December 8, 2011
Solemnity of the Immaculate Conception
Today’s reading: Luke 1:26-38
Today is the Solemnity of the Immaculate Conception. Since many Catholics do not actually know their faith, let us make clear what this Church dogma is. No, it is not that Mary conceived even when she was a virgin (we can make this mistake especially since the gospel today is about her as virgin who will conceive a child). What it is is that Mary was conceived without original sin.
Her immaculate conception is important because she was to carry God in her womb. She needed to be a clean and perfect vessel. The holy God could not be contained for 9 months in a tarnished vessel.
* * *
When told that she would conceive and bear a child, Mary asked the angel Gabriel, “How can this be, since I have no relations with a man?” (Lk 1:34). It was a perfectly reasonable question, not lacking in faith but simply wanting to know how God would act.
Gabriel then explained. And to hammer in his point, he told of her cousin Elizabeth also conceiving, though barren and already in her old age. It was an impossible thing that had happened. Now what was being told to Mary was another impossibility, according to human thought. But here was Gabriel’s point: “nothing will be impossible for God” (Lk 1:37).
God is in fact a God of the impossible.
- God made Abraham the father of many nations, even as he was childless and his wife Sarai was old and barren.
- God miraculously liberated a slave people from centuries of bondage in Egypt, sustained them in the inhospitable desert, and finally brought them into the promised land.
- God allowed Gideon, with 300 men, to defeat an army as numerous as locusts.
- God allowed Elizabeth, barren and advanced in years, to conceive and bear a son.
- God allowed Simon and the fishermen to catch a great number of fish with one casting of the nets, when they had just given up after a fruitless night of fishing.
- God raised His Son Jesus from the dead.
Have we ever found ourselves in a rut, at a dead end, in the dark with no light at the end of the tunnel, experiencing our dark night of the soul? Israel experienced such a crisis, as recorded in the book of Lamentations. With the fall of Jerusalem in 587 B.C., the Israelites had lost their lives, their freedom, their national sovereignty, their nation, their temple, their future, their hope. Once they were God’s people, now they were no people.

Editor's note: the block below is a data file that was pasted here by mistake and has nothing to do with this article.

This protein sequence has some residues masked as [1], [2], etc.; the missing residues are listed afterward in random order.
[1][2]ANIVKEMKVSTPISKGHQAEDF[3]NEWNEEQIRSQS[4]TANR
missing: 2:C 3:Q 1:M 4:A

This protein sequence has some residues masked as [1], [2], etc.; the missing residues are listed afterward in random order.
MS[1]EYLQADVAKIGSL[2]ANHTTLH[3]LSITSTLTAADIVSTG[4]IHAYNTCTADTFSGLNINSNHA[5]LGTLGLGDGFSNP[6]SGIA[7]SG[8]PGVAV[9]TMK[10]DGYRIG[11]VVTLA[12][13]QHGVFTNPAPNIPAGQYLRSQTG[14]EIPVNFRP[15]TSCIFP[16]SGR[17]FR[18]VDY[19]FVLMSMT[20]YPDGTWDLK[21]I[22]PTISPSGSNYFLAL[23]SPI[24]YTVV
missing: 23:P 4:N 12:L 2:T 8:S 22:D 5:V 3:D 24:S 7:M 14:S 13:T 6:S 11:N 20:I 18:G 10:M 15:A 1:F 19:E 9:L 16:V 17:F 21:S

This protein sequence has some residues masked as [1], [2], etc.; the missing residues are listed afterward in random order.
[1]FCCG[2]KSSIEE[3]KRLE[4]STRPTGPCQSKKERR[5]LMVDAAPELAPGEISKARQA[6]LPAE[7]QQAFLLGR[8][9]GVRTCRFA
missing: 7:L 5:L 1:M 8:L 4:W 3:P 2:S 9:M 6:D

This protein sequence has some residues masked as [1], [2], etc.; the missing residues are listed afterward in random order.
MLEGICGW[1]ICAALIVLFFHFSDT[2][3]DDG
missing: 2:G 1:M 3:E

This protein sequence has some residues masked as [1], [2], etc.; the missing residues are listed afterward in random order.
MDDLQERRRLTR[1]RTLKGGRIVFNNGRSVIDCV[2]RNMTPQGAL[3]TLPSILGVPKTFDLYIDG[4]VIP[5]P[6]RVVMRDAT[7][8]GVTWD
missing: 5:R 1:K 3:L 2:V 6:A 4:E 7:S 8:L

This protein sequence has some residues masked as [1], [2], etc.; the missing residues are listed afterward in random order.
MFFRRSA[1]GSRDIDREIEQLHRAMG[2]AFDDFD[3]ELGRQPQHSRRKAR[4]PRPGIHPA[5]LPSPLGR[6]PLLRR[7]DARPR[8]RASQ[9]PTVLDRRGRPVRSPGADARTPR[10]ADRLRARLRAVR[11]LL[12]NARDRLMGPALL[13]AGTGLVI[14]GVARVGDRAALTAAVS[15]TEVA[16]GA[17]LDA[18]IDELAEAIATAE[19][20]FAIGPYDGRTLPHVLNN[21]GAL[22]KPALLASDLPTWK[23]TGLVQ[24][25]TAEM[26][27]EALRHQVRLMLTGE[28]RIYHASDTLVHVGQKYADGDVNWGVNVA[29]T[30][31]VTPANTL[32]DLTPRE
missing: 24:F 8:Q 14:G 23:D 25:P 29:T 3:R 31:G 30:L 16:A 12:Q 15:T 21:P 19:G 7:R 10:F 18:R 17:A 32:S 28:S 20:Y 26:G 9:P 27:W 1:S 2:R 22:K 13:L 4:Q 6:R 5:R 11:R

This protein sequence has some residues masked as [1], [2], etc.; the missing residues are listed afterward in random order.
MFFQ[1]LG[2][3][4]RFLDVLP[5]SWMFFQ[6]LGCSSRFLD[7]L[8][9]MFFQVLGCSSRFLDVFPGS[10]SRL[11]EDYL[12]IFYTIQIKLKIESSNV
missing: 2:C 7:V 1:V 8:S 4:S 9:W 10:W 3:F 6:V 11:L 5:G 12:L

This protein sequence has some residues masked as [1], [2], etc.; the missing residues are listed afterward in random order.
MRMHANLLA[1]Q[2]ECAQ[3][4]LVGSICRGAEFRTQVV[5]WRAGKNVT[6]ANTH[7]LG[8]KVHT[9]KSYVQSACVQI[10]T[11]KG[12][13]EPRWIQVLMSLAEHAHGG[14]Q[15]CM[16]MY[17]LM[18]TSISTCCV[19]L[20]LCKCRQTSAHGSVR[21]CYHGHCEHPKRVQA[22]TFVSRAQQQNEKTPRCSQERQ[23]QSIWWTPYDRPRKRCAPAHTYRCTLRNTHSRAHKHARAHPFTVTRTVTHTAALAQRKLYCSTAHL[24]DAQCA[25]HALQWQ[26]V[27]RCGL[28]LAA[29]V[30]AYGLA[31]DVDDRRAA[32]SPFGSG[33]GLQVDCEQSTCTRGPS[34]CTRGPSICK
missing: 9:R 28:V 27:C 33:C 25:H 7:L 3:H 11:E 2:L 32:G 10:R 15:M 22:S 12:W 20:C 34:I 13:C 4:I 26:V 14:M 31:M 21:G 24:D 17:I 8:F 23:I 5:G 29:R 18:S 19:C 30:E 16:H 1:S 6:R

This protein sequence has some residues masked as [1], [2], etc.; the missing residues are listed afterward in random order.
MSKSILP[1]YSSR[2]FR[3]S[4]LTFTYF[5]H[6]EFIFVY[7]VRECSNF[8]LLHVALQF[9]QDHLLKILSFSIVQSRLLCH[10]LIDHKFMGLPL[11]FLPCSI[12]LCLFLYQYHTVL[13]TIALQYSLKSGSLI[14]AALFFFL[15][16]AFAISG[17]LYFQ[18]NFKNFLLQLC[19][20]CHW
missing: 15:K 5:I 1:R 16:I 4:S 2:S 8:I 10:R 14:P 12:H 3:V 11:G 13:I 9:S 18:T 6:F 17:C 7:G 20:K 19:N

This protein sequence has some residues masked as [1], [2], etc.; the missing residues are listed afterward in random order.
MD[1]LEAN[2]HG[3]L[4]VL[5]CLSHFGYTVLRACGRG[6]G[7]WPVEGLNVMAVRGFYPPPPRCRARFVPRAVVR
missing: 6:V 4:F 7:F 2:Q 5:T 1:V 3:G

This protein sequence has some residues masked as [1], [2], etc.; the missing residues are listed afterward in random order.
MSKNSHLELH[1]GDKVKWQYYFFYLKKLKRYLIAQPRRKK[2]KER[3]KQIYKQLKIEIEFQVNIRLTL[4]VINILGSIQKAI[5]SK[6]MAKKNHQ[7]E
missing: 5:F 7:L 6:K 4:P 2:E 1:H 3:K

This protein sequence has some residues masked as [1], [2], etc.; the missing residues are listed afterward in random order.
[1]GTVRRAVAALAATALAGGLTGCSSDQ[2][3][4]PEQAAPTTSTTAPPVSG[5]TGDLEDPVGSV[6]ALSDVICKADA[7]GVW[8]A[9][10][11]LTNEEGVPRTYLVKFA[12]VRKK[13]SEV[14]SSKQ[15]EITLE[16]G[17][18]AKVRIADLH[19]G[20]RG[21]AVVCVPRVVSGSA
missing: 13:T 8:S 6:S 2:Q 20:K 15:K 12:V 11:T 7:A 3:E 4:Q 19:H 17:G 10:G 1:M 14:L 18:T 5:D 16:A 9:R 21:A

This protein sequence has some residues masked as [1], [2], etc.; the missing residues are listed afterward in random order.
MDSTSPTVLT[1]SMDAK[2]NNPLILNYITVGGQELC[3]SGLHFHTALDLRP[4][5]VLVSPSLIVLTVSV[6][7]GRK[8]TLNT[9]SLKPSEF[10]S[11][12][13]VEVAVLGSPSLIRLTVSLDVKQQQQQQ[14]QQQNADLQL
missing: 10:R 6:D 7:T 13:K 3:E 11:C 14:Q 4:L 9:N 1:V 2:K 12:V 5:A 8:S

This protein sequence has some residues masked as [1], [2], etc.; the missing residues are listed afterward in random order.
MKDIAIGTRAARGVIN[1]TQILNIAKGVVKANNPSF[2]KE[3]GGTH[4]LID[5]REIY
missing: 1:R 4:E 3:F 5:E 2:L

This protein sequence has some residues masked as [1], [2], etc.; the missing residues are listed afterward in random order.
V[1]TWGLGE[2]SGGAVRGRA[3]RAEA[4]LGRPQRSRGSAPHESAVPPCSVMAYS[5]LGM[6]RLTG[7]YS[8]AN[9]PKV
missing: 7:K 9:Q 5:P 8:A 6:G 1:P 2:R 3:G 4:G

The writer of the book was in anguish. He knew severe affliction, he walked in darkness, he was wearied by poverty, he felt desolate, his face was pressed in the dust, he was deprived of peace, his future was lost, his soul was downcast. But wait. There was still hope. Why? Because “the favors of the Lord are not exhausted, his mercies are not spent” (Lam 3:22).
No matter how low we are, God can raise us up. No matter how desperate our situation is, God can deliver us. No matter how hopeless we are, God can change our lot.
No one knows this reality, that for God nothing is impossible, more than Mary. With faith, trust and hope, she, who was a lowly maiden in some remote corner of the world, gave birth to the Savior of the world.
Now we, told that God wants to bless us abundantly, may at times find ourselves in a rut, or worse, in an extremely hopeless situation. At those times we may ask, “How can God deliver me? How can God overturn my hopeless situation?”
Ask Mary, and worry no more.
[This article is taken from “Forty Days with Mary” (Day 11)]